Business Functions Library for Excel

      1. Getting Started
      2. Using The Help File
      3. Top Dozen Functions
      4. Golden Rules
      5. Excel 2007
      1. Go To
      2. Function Selector
      3. CalculateFull
      4. Calculate WorkSheet
      5. Trace Facility
      6. Quick Paste Example
      7. Tutorials
      8. Function Finder
      9. Examples
      10. Help
      11. Excel"s Function Wizard
      12. Access Internet
      13. Usage of Functions (Audit)
      14. Uninstall
      1. Time Periods
      2. Inclusive and Exclusive Dates
      3. Using Daycount
      4. Examples of DayCount
      5. Annual Date Sequences
      6. ProjMode and Inclusive Dates
      7. Date Rolling Convention
      1. Rate Projections Functions Walkthrough
      2. Accruals and Cash
      3. Repeating Formulae
      4. Range Names and References
      5. Optional Parameters
      6. Using PmtsPerYear
      7. Modelling Seasonality
      8. Calculating Interest
      9. Using Business Functions in VBA (Visual Basic for Applications)
      10. Array Functions
      11. Volatility
      12. Annual Equivalent Rates
      13. Array Function
      14. Auto Multi Functions
      15. Variable Plurality
      16. GoalSeek
      1. Introduction To the Worked Examples
      2. Daycount
      3. General Projections
      4. Business Plans
      5. Cashbasis And Periods
      6. Using Timebases
      7. Using Dates
      1. How To Generate a time scale for a structured financing
      2. How To Project Rents off a Rental Forecast
      3. How To Run a model on different time bases
      4. How To Isolate The Cause of a Errors in Cells using Trace
      1. Introduction to the Utilities
      2. Audit
      3. Synchronized Range Insert/Delete
      4. Database Edit
      5. Insert Macro Button
      6. Link Analyser
      7. Range Describer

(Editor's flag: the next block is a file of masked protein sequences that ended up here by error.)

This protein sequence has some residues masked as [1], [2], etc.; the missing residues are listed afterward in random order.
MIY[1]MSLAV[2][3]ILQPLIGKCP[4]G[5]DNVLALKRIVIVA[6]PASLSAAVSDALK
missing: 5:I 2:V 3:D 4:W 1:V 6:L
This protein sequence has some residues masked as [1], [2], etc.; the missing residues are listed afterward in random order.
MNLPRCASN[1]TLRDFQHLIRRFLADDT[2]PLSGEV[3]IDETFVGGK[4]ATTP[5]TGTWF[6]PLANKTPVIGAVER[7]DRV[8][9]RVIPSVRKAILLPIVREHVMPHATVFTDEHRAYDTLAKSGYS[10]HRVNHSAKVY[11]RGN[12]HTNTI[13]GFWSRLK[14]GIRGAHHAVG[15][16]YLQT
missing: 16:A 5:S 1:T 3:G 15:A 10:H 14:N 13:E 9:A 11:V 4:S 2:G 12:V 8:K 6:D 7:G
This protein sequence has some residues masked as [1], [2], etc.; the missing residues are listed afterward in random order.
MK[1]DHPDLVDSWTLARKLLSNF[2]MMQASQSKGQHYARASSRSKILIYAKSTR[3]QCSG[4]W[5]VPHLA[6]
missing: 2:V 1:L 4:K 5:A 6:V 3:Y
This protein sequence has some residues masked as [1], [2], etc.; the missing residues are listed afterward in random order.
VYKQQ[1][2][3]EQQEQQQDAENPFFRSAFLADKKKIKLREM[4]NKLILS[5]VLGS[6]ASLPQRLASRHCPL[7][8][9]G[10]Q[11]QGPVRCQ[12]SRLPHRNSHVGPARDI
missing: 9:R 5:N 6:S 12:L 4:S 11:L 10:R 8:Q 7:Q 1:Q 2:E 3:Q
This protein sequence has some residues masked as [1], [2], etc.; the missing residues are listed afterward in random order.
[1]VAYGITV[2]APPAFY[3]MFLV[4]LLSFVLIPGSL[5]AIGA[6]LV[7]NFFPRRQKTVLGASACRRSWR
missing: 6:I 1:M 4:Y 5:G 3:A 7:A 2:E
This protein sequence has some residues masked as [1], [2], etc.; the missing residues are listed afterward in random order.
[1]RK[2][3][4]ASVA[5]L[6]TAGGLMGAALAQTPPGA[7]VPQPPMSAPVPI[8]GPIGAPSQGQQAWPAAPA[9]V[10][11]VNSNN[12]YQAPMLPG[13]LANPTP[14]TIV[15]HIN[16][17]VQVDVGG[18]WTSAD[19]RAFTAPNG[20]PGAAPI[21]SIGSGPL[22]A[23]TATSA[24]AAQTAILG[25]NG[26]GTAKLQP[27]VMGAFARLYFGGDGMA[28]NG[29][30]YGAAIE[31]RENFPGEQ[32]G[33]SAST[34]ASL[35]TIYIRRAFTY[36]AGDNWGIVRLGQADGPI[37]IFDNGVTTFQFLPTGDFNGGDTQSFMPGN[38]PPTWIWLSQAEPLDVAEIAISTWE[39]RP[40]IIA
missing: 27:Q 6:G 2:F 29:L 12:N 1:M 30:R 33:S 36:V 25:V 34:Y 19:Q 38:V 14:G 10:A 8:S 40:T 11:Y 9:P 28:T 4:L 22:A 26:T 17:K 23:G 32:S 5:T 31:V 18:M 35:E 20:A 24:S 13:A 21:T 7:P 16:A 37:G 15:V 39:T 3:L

8. PrintScript (beta)
      9. Create Local Range Name
      1. Number Formats
      2. Apply BF"s Color Palette
      3. Bullets
      4. Color Cells
      5. Conditional Formats
      1. Validation DropDowms
      2. Validation Standards
      1. Select Excel Function
      2. Array Function Tools
      3. Sort Sheets
      4. Range Value
      5. Named Range Manager
      6. Enforce WorkBook Settings
      7. Monte-Carlo
      8. TimeChart
      1. The ".ini" file
      1. Forum
      2. Online Help
      3. Templates
      1. Conversion of Input Strings to Values
      2. List of Holidays
      3. Acknowledgements and Trademarks
      4. Published Editions Changes in Behaviour
      5. Range Handling And Constraints
      6. Dates in Excel and Business Functions
      7. Old Composite DayCount Format
      8. DayCount in Excels"s Functions
      1. NPV of Annual To Periodic CashFlows - CorrectionM
      2. Interest - Simple, Annual, Continous and Discount Factors
      1. New Functions
      2. Obsolete Functions
      3. Discontinued Functions
      4. Deprecated Functions
    Range Names and References
    Specifying function arguments and the case for named ranges
    When specifying the arguments to a function, there are broadly two types of argument:
    • Fixed (Absolute) Arguments. This is information you want to be the same, even if you copy the formula containing the function over to other cells. The key assumptions of a projection function, like the AnnualRates for example, will usually be fixed arguments.
    • Moving (Relative) Arguments. This is information that refers to cells that you want to move in the same way as the function moves. For example, if you copy the function from cell A1 to cell A2, you want a reference in the formula to change from E1 to E2. You usually make Time a moving Argument.
    If you input data by reference, i.e. referring to other cells, Excel"s default is to offer up a relative reference. If you want this reference to be fixed, and if you are adopting repeating formulae as you will most of the time, you should "double dollar" this reference, changing it to $E$1. Pressing function key F4 immediately and repeatedly after you have input the reference gets Excel to cycle through the various options for you.

    A better method to absolute referencing through double-dollaring is to give the source range a range name such as "Rents" or "InterestRates". Your formula will be much easier to read, and thereafter Excel will automatically offer up the rangename, rather than the reference, if you pick on that range when editing a cell"s formula. Note that a range name can refer to a single cell or a range of cells, on any single sheet.

    In BusinessFunctions most ranges are 1 dimensional because they are lists of things.

    Tip:When using Business Functions, try to use the Business Functions name for your variable, for example GrowthDates, GrowthRates. You won"t be able to do this all the time, but when you do it will make it easier when you paste functions from the Quick reference or Wizard, because the function template will already contain the names and are likely to work with the minimum of editing.

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